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Financial Literacy - Planning for your heirs
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Avoiding accidental disinheritance
It happened to Anna Nicole's daughter, and it's more common than you think.
Planning for your heirs

You can accidentally disinherit your heirs

"The possibility of trying to manage multiple accounts and keeping track of where everything is and who the beneficiaries are can be very difficult," says Jean Setzfand, director of financial security for AARP. "It definitely can be a problem."

The proliferation of pay-on-death bank account options, beneficiary designations on IRAs and 401(k) retirement accounts, survivorship options on home mortgages and deeds, and other instruments that pass assets directly to beneficiaries can create an inheritance jigsaw puzzle where a few pieces may go missing.

A related risk: making sure that elderly parents don't accidentally let their life insurance policies lapse and thereby inadvertently disinheriting their loved ones.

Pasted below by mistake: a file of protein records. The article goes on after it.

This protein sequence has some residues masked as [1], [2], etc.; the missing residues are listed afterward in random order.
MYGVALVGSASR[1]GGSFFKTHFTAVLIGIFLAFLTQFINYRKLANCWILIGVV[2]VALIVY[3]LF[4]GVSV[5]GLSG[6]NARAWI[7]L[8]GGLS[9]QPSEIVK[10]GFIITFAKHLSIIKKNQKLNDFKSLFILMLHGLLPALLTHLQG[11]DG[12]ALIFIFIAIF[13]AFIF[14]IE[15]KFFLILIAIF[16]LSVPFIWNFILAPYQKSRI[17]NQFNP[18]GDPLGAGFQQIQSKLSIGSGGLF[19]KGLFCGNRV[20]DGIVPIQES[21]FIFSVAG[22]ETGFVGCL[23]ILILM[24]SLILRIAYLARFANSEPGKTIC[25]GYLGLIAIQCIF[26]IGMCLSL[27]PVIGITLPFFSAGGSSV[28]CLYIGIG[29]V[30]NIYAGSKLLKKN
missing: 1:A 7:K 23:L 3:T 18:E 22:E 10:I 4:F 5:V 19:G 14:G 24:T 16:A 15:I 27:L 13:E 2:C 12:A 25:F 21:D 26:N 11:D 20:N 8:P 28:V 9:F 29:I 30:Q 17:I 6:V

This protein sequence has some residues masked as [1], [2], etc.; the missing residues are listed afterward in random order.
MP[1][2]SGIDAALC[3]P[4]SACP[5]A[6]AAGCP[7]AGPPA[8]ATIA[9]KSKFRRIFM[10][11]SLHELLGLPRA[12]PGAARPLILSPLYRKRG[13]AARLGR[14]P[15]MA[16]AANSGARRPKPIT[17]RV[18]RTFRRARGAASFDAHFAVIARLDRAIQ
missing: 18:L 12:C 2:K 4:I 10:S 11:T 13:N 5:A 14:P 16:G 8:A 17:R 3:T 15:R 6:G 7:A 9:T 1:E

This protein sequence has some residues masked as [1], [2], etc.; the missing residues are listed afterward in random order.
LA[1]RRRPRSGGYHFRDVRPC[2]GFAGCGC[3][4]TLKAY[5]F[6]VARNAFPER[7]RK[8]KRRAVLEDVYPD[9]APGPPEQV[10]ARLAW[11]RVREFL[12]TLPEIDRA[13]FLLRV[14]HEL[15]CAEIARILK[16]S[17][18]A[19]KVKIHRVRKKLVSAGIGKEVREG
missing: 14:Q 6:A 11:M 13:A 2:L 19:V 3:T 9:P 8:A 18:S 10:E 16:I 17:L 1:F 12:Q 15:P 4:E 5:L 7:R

Where do wills typically take a wrong turn?

1. Failure to update a will
Life events are often a reason to celebrate or grieve. They're also a good reason to update your will.

Joanna Grossman, a law professor at Hofstra University who has been tracking Anna Nicole's ongoing legal battles, says a few simple changes to Anna Nicole's will could have meant millions to young Dannielynn had Anna Nicole predeceased Daniel.

"If she had written the will in the first place to say, 'I leave everything to my children, if any,' none of this would have happened," she says. "There are lots of different missteps, but certainly not updating the will after a marriage, a divorce or the birth of a child are key ones. Many estates come undone because of a significant change in family status after the will is made."

Solution: Always update your will after life's "big three": marriage, divorce or birth of a child.

2. Disinheritance by faulty will
A first step in a probate proceeding is to determine the validity of the will. If you failed to sign or had someone else sign your will for you, it could be found invalid. Similarly, if you failed to take the proper steps to void a previous will, it could be ruled as valid, again against your intentions. In either case, unintended consequences could surely follow.

-- Posted: Nov. 19, 2007
 
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